This study aims to reveal which features of and information about drinking water have more impact on its selection in the CA framework, and focuses on risk information provision and risk expression. The outcome can help water suppliers know what kind of information and risk expression should be provided for better communication with consumers. Furthermore, this study will provide a new approach to the use of the CA framework for analysis of the effect of information provision. Usually information is provided before the questions for CA; however, in this study, we provided information inside the CA questions and analyzed the effects on people's drinking water selection by using CA.

MATERIALS AND METHODS

Research framework

We focused on four types of drinking water: tap water, filtered water, bottled water, and water provided by a water-dispenser, and it is assumed that the total utility of drinking water consists of the following partial utilities: ideas about the water type, taste, risk, and certification.

It can be assumed that people have preconceived ideas about water based solely on its type, whether it is tap water or not. As shown in Jacoby et al. (1971), brand image can be one of the influential factors that determine the evaluation of a product's quality. Grubb & Hupp (1968) also report that people's beliefs about a product can significantly influence their product selection. For example, when water is shown as ‘bottled water’, a person has some good or bad image of the water from the name and it can influence his/her selection of the water. Therefore, people's ideas about the target water type can be one of the influential variables of water selection and a partial utility of drinking water.

Taste and risk evaluations influence people's drinking water selection. To determine how people evaluate water taste, the categories of ‘hardness’ and ‘remaining chlorine’ are important (de França Doria et al. 2009). Remaining chlorine in the tap water often leads to a poor evaluation of the taste; however, it is assumed to be already involved in the brand image of tap water. The risk in drinking water, especially in developed countries, mainly comes from the cancer risk caused by disinfection byproducts such as trihalomethane and haloacetic acids, while the main risk in developing countries comes from pathogens. In this study, we focus on the citizens in Tokyo; therefore, cancer risk is involved as one of the partial utilities of drinking water.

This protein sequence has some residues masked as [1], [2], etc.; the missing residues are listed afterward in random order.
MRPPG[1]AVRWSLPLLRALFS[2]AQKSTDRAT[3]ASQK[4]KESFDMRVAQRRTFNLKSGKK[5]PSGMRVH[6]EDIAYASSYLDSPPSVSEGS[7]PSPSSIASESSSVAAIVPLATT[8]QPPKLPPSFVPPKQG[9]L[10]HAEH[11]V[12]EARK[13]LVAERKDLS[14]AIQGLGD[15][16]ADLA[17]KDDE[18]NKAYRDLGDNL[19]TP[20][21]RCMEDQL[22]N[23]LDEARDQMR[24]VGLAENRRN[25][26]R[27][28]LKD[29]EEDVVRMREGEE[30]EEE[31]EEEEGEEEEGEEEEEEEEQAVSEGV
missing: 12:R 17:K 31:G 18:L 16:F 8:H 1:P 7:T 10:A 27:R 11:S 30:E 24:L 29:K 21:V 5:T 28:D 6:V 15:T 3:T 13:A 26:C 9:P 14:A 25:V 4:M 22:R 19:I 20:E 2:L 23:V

In addition, it is assumed that certification about the taste or safety of water by third parties can increase the total utility of the drinking water. Laric & Sarel (2008) examined the certification mark effects on consumers’ perceptions and concluded that most respondents believed that a product with a certification mark was better than products without it. Dimara & Skuras (2003) also showed that people were more likely to select a wine with certification. On the other hand, Lee & Turban (2001) reported that there was no significant influence of third-party certification on internet shopping. As shown here, the effect of the third-party certification on product selection would depend on the product types. There is no certification program for drinking water; however, it seems that some people would make their decision based on the mere presence of a certification mark. Therefore, we decided to evaluate whether certification information has an impact on drinking water selection or not.

In most cases of CA, the cost aspect is usually involved as one of the partial utilities; however, we assume that the cost aspect is to some extent already involved in the beliefs held or the image of each water type. Therefore, it is excluded from the utility function itself, and the effect of cost information is evaluated separately from CA profiles.

The basic concept of CA is shown in Equation (1) below, where the total utility of option j in person i (Uij) consists of observable total utility (Vij) and unobserved error term (ɛij). 
formula
1
Based on the above concept for CA, the basic function of Vij in this study is described as Equation (2). This is the base model as we will discuss later. 
formula
2
The example used in this study is shown in Figure 1. For the person i, if the person's total satisfaction (U) for the left option is larger than the right option, he or she will select the left option. V is a summation of individual satisfaction (partial utility) for each aspect shown in the figure: ‘Type of water’, ‘Hardness’, ‘Cancer Risk’, ‘Certification of Taste’, and ‘Certification of Safety’. The satisfaction for each aspect consists of the person's preference for the aspect (β) and the value of the aspect (x). For example, the person's satisfaction for ‘Cancer risk’ of the left option is determined by his/her preference on ‘Cancer risk’ and the value shown for the ‘Cancer risk’ in the left option (1/100,000 in this case).